BETA PHOTO: All of the green lines are old existing routes don...
Super Slab is the large, prominent low angle slab you see on the right side of LCC as you enter the canyon. The lower slabs have beautiful water polished granite while the upper slab offers great views.
Hereís a bit of history on Super Slab: Harold Goodro first climbed there in the late 1930ís. In 1961, Layton Kor & Fred Becky climbed there next, shortly followed by Ted Wilson and others. George Lowe and Dave George made the first winter ascent in the 60's.
My first climbing on Super Slab was in 1976, where my brother Jonathan and I followed some of the natural crack systems and a few slab sections. In the 80ís and beyond, SS rarely got visited as new areas and rap bolted routes took off. In 2005, with encouragement from Ted, we decided to climb the blank areas using traditional, bolt protected, ground up technique. We have no way of knowing if these lines have ever been climbed before or not, but it seems unlikely since they stray away from crack systems and any belay spots. Most of the climbing is very easy, which may bore some climbers. Moderate climbing and setting may attract others. The pure friction on the lower slabs can feel quite different from day to day as the temperature and humidity varies. The season is amazingly short, unless you donít mind climbing in the heat. Summertime provides little, if any shade. Superslab drains a lot of water during spring time and after a rain. Spring and Fall are best. When the river is flowing, a longer approach is necessary. For ice climbers, Avalanche danger is a real concern in winter.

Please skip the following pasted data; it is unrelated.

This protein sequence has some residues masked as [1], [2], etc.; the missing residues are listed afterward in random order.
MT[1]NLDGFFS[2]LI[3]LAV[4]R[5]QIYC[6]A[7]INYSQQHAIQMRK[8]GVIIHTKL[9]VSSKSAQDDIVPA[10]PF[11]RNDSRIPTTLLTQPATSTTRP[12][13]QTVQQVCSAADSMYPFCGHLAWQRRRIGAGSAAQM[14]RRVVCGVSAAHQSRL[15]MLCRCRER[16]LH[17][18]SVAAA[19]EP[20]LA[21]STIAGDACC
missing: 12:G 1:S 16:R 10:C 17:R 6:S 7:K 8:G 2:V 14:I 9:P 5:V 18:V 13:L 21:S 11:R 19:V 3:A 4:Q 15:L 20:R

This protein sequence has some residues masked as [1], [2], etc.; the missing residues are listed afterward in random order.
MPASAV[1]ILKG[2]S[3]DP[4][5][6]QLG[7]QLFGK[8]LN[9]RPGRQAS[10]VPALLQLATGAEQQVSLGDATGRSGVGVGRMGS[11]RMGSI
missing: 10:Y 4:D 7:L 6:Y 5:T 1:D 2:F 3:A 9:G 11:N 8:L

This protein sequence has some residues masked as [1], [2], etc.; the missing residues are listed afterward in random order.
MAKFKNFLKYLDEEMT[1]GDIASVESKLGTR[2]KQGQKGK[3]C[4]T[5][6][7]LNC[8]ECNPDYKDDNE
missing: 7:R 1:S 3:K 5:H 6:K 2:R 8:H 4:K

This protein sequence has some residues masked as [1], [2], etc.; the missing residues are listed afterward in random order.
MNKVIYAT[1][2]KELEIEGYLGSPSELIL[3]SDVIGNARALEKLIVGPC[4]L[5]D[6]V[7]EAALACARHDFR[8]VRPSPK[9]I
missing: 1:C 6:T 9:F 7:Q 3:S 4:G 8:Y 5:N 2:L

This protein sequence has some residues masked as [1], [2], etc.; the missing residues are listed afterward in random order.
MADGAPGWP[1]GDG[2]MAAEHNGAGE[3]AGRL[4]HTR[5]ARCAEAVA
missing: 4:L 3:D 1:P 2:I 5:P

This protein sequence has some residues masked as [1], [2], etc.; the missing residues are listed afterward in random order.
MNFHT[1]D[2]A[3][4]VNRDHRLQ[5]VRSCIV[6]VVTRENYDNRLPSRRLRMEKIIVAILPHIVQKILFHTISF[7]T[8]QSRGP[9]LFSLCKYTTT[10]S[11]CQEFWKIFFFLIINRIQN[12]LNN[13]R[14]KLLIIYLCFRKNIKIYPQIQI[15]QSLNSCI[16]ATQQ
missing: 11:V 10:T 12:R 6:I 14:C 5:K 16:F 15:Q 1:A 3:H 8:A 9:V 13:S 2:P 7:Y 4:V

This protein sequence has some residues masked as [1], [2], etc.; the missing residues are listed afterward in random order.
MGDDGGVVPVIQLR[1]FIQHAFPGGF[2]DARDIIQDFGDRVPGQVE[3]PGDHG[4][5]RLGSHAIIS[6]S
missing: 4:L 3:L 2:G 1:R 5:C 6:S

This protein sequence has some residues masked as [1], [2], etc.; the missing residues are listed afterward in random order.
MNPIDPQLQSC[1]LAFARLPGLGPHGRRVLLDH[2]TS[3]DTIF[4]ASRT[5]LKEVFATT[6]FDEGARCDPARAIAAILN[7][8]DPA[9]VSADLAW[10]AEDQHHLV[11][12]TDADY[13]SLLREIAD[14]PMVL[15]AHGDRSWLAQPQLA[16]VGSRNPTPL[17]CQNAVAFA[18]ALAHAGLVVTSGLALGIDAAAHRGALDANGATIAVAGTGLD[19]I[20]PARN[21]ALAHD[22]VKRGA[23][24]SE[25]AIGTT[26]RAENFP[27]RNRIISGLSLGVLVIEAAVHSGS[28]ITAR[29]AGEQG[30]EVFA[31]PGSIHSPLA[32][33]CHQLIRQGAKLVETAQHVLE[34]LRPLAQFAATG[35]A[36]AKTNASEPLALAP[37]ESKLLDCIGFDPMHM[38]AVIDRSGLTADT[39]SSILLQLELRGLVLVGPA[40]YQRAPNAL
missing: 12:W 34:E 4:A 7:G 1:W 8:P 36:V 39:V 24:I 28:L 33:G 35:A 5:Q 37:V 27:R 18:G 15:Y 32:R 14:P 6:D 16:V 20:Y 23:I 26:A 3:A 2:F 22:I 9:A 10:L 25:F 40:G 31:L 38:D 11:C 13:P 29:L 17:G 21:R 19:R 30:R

There are some exciting overhanging hand cracks on the right side of the slab. Rockfall is an issue as climbers and Mountain Goats knock stuff off. Most of the gear needed is a small rack consisting of mostly small cams and TCUís. Almost all of the bolts are stainless steel, thanks to Jonathan. All routes are set up for 2 rope raps (60m).
Start at the Temple Quarry trail at the mouth of the canyon. Walk east for a few minutes to an old abandoned cement building. Cross the river here and follow a trail eastward for about 3 minutes. Cross a deep, narrow streambed. 30' past here a small cairn marks an abrupt switchback heading back west and then uphill. Follow the trail for 5 minutes to a small gully. The trail basically ascends this gully to Super Slab. A steep section is climbed via a short fixed rope/aider. Thanks go to Jonathan for doing most of the trail work.
In Springtime, when the river is flowing, one must cross the stream at the bridge entering the Quarry parking area. A 10-15 minute bushwhack is required to get back to the trail.
Browse More Classics in Super Slab
Mountain Project's determination of some of the classic, most popular, highest rated routes for Super Slab:
5.8+ R Trad, 10 pitches, 1750 feet, Grade IV
Featured Route For Super Slab
: Wasatch Range
: ... : Super Slab
P1- Friction up the beautiful, sometimes slippery slab to a belay on a rib of rock.(5.7 or 5.8)P2- Move left to a prominent jam crack. From the top of the crack, move right out onto the face to a bolt. Belay 60' higher (5.8)... great pitch.P3- Travers right and up to a roof. climb over this (bolt here) and move up to a fixed belay.P4- Climb over several roofs to the midway ledge. A short distance above is another belay.P5- Ascend the slab above past bolts and a pin to a belay below roofs.P6- Th...[more] Browse More Classics in UT
BETA PHOTO: Super Slab on 6 March 2008.
BETA PHOTO: What much of the approach looks like.
BETA PHOTO: The bridge
|By glen kaplan|
From: Salt Lake City, UT
Oct 16, 2007
Route descriptions and more awesome history would be greatly appreciated.
Eventhough moslty moderate, I have scared myself plenty on your worthy routes...par for slab I figure. And I too think this place is rad! Really pretty, great position, great views, lots and lots of rock...
If it wasn't for you and brother smoots work, effort, and vision...we'd be going with what the Ruckman's left us...and that didn't really make Super Slab sound all that good...
|By Andy Laakmann|
From: Bend, OR
Oct 16, 2007
Great job combining the contributions into one area Perin. Thanks!
Oct 16, 2007
Agreed...Perin was great to work with.
Oct 16, 2007
Thanks to everyone for working this out. Especially Perin for dealing with us.
Oct 17, 2007